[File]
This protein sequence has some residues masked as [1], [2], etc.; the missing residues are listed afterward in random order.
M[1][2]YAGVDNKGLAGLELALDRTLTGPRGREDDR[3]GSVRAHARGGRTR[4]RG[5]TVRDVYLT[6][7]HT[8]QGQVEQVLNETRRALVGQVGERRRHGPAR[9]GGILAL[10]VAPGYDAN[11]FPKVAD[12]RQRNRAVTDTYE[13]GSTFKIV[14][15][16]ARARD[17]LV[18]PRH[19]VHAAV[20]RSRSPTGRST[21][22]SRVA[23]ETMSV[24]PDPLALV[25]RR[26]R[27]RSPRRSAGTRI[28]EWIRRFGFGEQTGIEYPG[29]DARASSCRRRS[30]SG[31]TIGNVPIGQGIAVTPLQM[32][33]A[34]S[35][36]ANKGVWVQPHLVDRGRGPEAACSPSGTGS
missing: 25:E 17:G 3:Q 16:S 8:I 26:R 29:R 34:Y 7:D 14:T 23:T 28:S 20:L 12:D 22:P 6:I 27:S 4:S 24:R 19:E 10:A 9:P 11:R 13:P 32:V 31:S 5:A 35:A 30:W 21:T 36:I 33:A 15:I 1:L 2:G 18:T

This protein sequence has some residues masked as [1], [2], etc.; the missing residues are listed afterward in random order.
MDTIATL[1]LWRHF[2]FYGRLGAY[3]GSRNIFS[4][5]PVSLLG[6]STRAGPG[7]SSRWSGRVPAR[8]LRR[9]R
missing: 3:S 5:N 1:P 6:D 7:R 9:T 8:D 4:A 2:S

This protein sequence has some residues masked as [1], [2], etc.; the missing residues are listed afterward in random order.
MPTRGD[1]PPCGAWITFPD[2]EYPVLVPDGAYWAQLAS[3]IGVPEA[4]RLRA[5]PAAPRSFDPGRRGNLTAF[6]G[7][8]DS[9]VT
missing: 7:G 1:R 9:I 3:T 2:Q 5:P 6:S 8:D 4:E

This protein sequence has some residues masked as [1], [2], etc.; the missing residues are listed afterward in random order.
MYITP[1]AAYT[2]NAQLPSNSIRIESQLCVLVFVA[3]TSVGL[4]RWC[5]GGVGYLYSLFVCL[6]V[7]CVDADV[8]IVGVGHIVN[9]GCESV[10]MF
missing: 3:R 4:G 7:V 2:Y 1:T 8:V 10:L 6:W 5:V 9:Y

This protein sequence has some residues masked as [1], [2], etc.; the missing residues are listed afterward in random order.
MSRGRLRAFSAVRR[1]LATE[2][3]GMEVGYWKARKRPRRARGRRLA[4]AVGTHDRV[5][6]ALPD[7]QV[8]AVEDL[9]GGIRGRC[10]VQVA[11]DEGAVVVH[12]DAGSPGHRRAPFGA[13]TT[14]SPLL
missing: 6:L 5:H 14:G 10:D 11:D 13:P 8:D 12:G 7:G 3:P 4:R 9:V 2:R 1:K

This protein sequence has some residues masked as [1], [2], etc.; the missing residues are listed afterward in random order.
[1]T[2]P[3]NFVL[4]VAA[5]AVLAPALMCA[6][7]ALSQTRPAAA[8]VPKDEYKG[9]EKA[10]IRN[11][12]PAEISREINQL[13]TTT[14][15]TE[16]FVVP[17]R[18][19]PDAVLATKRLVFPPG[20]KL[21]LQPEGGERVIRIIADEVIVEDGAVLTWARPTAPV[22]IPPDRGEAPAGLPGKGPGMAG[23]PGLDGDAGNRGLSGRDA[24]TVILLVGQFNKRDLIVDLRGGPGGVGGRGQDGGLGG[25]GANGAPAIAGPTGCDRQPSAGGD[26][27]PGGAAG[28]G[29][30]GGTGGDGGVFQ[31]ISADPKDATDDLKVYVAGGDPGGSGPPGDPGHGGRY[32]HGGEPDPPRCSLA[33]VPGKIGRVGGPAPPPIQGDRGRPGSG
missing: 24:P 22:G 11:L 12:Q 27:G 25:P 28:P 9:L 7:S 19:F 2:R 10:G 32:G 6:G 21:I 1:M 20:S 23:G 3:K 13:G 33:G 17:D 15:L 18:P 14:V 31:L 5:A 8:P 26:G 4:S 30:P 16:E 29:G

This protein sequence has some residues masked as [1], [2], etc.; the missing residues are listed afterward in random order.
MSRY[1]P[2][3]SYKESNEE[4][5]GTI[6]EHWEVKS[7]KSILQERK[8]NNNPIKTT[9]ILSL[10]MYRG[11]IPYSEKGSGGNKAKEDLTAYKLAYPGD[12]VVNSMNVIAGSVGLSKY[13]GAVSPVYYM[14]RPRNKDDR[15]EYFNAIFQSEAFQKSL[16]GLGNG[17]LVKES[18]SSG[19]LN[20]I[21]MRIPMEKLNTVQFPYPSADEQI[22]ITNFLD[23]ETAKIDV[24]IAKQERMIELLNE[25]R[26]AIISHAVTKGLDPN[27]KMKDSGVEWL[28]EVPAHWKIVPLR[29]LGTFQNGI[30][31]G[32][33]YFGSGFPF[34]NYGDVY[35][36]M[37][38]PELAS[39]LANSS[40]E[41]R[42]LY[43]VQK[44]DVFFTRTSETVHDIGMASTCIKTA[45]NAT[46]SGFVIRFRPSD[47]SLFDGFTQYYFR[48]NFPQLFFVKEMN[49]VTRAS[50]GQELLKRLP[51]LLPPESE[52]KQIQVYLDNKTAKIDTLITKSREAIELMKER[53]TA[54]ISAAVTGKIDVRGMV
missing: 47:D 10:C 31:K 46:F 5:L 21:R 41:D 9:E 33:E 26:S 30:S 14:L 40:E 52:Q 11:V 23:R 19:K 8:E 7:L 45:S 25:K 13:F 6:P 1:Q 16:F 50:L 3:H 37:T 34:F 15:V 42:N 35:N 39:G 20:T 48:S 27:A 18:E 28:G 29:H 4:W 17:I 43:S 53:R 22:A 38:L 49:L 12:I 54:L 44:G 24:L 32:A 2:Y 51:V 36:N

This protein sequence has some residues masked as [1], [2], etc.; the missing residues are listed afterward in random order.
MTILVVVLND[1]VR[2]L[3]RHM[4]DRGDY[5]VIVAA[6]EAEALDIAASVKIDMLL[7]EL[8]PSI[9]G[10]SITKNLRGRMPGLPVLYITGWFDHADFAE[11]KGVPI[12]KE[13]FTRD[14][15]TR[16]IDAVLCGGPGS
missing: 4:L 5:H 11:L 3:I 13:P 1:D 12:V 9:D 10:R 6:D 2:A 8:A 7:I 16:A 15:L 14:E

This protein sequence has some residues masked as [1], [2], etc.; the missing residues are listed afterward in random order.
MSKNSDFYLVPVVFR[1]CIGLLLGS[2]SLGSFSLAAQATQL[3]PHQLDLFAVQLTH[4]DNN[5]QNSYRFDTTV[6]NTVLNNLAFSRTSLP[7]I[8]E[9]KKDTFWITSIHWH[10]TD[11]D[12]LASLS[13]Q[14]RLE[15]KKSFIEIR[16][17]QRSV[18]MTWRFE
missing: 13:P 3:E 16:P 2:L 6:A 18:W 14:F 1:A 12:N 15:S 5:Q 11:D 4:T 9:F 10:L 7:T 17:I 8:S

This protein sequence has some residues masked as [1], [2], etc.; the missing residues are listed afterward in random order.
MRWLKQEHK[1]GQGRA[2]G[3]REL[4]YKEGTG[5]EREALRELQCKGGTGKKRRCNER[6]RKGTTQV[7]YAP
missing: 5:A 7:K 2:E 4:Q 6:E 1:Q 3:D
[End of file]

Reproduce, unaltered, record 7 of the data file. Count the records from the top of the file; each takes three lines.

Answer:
This protein sequence has some residues masked as [1], [2], etc.; the missing residues are listed afterward in random order.
MSRY[1]P[2][3]SYKESNEE[4][5]GTI[6]EHWEVKS[7]KSILQERK[8]NNNPIKTT[9]ILSL[10]MYRG[11]IPYSEKGSGGNKAKEDLTAYKLAYPGD[12]VVNSMNVIAGSVGLSKY[13]GAVSPVYYM[14]RPRNKDDR[15]EYFNAIFQSEAFQKSL[16]GLGNG[17]LVKES[18]SSG[19]LN[20]I[21]MRIPMEKLNTVQFPYPSADEQI[22]ITNFLD[23]ETAKIDV[24]IAKQERMIELLNE[25]R[26]AIISHAVTKGLDPN[27]KMKDSGVEWL[28]EVPAHWKIVPLR[29]LGTFQNGI[30][31]G[32][33]YFGSGFPF[34]NYGDVY[35][36]M[37][38]PELAS[39]LANSS[40]E[41]R[42]LY[43]VQK[44]DVFFTRTSETVHDIGMASTCIKTA[45]NAT[46]SGFVIRFRPSD[47]SLFDGFTQYYFR[48]NFPQLFFVKEMN[49]VTRAS[50]GQELLKRLP[51]LLPPESE[52]KQIQVYLDNKTAKIDTLITKSREAIELMKER[53]TA[54]ISAAVTGKIDVRGMV
missing: 47:D 10:C 31:K 46:F 5:L 21:R 41:D 9:E 33:E 26:S 30:S 14:L 40:E 52:Q 11:V 23:R 19:K 8:E 7:L 45:S 25:K 13:F 6:P 1:Q 16:F 50:L 3:H 37:T 34:F 15:V 42:N 35:N 39:G 20:T 48:S 27:A 18:E 28:G 29:H 4:W 17:I 43:S 53:R 22:A 38:L 49:L 12:I 54:L 44:G 24:L 32:A 2:Y 51:V 36:N